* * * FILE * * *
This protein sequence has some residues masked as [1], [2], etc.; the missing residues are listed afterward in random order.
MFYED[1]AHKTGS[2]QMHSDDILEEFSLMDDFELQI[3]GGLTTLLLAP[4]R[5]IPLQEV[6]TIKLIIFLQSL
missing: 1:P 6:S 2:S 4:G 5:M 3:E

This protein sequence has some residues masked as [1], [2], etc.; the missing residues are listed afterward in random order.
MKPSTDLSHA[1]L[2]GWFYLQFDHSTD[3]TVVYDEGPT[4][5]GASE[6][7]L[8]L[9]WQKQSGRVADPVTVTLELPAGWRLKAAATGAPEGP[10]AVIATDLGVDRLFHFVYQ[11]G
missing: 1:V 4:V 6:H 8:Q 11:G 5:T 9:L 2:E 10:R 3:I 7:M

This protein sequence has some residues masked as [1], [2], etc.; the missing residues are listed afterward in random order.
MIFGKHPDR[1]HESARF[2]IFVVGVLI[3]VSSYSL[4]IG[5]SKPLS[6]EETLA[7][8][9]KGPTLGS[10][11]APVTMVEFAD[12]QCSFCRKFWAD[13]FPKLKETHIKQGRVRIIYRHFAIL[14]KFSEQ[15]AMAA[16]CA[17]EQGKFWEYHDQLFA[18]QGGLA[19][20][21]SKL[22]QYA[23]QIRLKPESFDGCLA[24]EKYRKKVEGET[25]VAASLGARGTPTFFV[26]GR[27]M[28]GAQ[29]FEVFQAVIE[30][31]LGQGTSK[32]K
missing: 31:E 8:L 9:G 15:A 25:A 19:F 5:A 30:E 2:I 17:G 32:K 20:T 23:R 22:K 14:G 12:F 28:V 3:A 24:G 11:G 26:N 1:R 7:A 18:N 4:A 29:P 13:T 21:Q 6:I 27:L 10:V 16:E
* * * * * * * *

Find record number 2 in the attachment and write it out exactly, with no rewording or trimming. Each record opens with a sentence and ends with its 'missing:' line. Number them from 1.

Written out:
This protein sequence has some residues masked as [1], [2], etc.; the missing residues are listed afterward in random order.
MKPSTDLSHA[1]L[2]GWFYLQFDHSTD[3]TVVYDEGPT[4][5]GASE[6][7]L[8]L[9]WQKQSGRVADPVTVTLELPAGWRLKAAATGAPEGP[10]AVIATDLGVDRLFHFVYQ[11]G
missing: 1:V 4:V 6:H 8:Q 11:G 5:T 9:L 2:E 10:R 3:I 7:M